SpaceX Dragon Spacecraft Chasing Space Station for Easter Morning Rendezvous

Dragon Release
SpaceX's third Dragon space capsule mission launched to the International Space Station from Cape Canaveral on April 18, 2014. Dragon capsule has been released and floats away from the Falcon 9 launch vehicle. (Image credit: NASA TV)

A commercial cargo vessel is chasing down the International Space Station, setting up a rendezvous with the orbiting lab early on Easter Sunday (April 20).

SpaceX's unmanned Dragon spacecraft launched into space Friday afternoon (April 18) from Florida's Cape Canaveral Air Force Station, riding a SpaceX Falcon 9 rocket to orbit in a smooth liftoff. Dragon is due to be grappled by the space station's huge robotic arm at 7:14 a.m. EDT (1114 GMT) Sunday, then berthed to the orbiting complex a little over two hours later.

You can watch Dragon's capture and berthing live here on beginning at 5:45 a.m. EDT (0945 GMT) Sunday, courtesy of NASA TV. 

A SpaceX Falcon 9 v1.1 rocket blasts off for the International Space Station carrying an unmanned Dragon cargo ship on April 18, 2014. The mission launched from Cape Canaveral Air Force Station in Florida and is SpaceX's third cargo delivery for NASA. (Image credit: SpaceX)

Dragon has embarked upon the third of 12 resupply missions SpaceX will fly to the space station under a $1.6 billion deal with NASA. The capsule is carrying nearly 5,000 lbs. (2,268 kilograms) of food, supplies, and scientific experiments, which crewmembers of the orbiting lab's Expedition 39 will offload when the hatch between the two vehicles opens on Sunday morning.

It's unclear if Dragon is toting chocolate eggs, jelly beans or any other special Easter treats for the astronauts.

"I don't know of anything," Bill Gerstenmaier, NASA associate administrator for human exploration and operations, told reporters after the launch Friday. "It'll be a surprise for all of us when they open the hatch."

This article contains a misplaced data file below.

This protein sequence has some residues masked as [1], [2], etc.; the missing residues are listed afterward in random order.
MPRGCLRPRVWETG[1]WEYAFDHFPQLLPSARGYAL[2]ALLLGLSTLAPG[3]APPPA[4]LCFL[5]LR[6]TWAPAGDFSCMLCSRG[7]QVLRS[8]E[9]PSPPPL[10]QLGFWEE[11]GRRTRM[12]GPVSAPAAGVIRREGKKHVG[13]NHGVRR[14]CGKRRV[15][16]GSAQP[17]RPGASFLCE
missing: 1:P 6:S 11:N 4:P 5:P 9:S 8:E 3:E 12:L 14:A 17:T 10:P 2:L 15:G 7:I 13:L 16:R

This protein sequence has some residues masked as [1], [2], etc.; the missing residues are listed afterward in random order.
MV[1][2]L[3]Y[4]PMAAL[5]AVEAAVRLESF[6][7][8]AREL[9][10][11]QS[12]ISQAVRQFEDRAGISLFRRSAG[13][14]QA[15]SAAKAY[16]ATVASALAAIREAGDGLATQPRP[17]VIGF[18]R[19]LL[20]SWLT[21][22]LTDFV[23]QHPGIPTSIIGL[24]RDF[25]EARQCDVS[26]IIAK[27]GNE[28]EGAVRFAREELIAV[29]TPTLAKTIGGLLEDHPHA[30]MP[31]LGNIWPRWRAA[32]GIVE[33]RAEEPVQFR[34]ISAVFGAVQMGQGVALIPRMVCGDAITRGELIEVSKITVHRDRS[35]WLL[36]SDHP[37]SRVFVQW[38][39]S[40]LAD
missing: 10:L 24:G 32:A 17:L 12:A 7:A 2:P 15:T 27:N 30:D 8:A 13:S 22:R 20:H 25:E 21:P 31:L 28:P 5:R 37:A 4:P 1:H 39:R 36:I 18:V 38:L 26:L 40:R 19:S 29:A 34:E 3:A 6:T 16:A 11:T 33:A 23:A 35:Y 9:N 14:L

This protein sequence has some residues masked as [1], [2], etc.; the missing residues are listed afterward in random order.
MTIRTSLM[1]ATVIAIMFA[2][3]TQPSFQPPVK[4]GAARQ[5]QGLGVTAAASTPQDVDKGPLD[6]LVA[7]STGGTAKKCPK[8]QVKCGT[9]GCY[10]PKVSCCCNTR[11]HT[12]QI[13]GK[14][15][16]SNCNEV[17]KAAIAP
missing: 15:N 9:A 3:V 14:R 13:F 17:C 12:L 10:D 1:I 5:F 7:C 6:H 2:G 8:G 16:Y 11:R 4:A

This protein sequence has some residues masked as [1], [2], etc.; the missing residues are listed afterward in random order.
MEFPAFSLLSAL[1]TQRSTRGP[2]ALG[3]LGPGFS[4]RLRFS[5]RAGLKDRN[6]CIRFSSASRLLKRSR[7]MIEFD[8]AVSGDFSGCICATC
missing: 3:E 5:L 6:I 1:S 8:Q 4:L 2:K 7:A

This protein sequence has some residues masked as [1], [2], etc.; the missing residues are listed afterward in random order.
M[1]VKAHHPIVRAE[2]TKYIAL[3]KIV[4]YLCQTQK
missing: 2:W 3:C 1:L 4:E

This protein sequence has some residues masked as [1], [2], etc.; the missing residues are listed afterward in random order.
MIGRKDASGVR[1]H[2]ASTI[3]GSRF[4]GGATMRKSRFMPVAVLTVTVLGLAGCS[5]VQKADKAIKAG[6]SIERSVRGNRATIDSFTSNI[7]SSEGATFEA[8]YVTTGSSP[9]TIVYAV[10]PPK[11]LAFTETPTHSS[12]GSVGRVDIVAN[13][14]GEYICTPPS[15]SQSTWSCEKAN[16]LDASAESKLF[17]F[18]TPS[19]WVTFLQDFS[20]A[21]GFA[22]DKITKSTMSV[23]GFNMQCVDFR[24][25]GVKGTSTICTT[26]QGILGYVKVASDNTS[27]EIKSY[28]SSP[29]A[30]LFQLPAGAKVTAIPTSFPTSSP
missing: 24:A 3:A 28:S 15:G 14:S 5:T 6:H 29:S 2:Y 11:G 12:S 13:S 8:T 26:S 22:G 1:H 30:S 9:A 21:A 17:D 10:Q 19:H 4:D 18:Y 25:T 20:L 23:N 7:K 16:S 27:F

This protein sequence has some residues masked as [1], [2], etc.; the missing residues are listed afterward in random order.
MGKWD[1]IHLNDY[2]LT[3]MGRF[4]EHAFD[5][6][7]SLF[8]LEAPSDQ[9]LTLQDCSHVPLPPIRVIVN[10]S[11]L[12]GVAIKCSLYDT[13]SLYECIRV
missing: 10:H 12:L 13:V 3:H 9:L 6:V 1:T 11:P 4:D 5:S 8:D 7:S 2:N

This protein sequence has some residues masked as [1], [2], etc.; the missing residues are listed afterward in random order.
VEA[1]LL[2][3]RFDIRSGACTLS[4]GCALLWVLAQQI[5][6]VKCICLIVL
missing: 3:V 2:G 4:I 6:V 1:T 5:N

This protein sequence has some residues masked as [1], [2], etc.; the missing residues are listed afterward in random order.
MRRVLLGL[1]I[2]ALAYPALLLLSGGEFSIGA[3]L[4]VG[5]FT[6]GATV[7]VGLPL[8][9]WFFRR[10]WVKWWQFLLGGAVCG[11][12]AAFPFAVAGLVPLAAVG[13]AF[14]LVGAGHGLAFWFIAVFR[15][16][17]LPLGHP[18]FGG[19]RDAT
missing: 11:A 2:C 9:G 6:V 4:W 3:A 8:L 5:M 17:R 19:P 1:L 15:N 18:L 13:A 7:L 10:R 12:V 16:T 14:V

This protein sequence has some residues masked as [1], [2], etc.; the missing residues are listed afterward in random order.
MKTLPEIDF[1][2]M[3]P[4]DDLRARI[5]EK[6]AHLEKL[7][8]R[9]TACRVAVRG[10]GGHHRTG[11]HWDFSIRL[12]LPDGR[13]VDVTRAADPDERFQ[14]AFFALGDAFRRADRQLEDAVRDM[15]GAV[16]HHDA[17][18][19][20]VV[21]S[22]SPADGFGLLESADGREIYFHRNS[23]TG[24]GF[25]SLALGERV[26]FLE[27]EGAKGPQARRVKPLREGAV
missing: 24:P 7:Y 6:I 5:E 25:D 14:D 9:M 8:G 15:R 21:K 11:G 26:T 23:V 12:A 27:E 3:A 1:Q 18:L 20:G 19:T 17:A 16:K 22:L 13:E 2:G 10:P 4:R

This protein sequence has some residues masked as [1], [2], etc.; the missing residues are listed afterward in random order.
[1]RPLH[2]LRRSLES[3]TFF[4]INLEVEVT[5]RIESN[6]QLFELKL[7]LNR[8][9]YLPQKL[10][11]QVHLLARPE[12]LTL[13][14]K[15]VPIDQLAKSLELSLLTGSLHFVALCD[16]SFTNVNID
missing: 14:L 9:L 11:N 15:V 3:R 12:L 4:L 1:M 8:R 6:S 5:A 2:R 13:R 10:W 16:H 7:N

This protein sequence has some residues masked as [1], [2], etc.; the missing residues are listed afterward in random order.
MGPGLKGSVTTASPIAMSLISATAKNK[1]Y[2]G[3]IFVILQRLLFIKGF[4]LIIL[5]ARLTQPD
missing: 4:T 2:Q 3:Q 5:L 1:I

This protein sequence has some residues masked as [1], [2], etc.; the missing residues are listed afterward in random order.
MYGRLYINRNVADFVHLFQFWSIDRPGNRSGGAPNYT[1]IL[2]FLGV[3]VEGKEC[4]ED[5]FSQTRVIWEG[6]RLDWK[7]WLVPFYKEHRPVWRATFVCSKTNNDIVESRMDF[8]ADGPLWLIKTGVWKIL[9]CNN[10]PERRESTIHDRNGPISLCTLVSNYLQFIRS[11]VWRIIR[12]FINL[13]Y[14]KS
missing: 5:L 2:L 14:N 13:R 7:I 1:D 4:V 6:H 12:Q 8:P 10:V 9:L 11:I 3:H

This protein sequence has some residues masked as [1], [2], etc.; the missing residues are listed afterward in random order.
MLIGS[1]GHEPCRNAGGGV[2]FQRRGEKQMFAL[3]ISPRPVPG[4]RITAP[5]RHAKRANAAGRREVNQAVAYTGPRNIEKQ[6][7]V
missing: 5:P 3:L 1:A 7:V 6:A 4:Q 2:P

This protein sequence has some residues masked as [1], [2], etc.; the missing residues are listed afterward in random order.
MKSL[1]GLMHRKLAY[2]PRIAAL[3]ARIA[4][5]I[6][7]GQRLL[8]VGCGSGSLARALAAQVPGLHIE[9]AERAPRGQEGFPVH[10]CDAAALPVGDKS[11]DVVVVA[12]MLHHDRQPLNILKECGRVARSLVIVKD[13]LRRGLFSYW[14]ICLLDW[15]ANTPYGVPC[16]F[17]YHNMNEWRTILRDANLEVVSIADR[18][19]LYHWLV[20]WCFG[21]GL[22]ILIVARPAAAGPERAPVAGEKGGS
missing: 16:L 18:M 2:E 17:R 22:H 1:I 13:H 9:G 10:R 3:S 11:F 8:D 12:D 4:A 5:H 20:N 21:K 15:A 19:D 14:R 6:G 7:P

Items on Dragon's official manifest include a pair of legs for NASA's humanoid Robonaut 2, which is designed to be a sort of robot butler for astronauts, along with a plant-growth experiment called Veg-01 and a NASA laser-communication experiment called OPALS (Optical Payload for Lasercomm Science).

SpaceX is one of two companies that fly robotic cargo missions to the space station for NASA. The other, Orbital Sciences, holds a $1.9 billion contract to make eight flights using its Antares rocket and Cygnus spacecraft.

Orbital launched the first of these missions in January. Cygnus will visit the orbiting lab next, with a liftoff likely coming in June if all goes well with the current Dragon flight, Gerstenmaier said.

Editor's note: You can see SpaceX's Dragon spacecraft in the night sky tonight, weather permitting, if it is passing over your hometown and you know where to look.

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Mike Wall
Senior Space Writer

Michael Wall is a Senior Space Writer with and joined the team in 2010. He primarily covers exoplanets, spaceflight and military space, but has been known to dabble in the space art beat. His book about the search for alien life, "Out There," was published on Nov. 13, 2018. Before becoming a science writer, Michael worked as a herpetologist and wildlife biologist. He has a Ph.D. in evolutionary biology from the University of Sydney, Australia, a bachelor's degree from the University of Arizona, and a graduate certificate in science writing from the University of California, Santa Cruz. To find out what his latest project is, you can follow Michael on Twitter.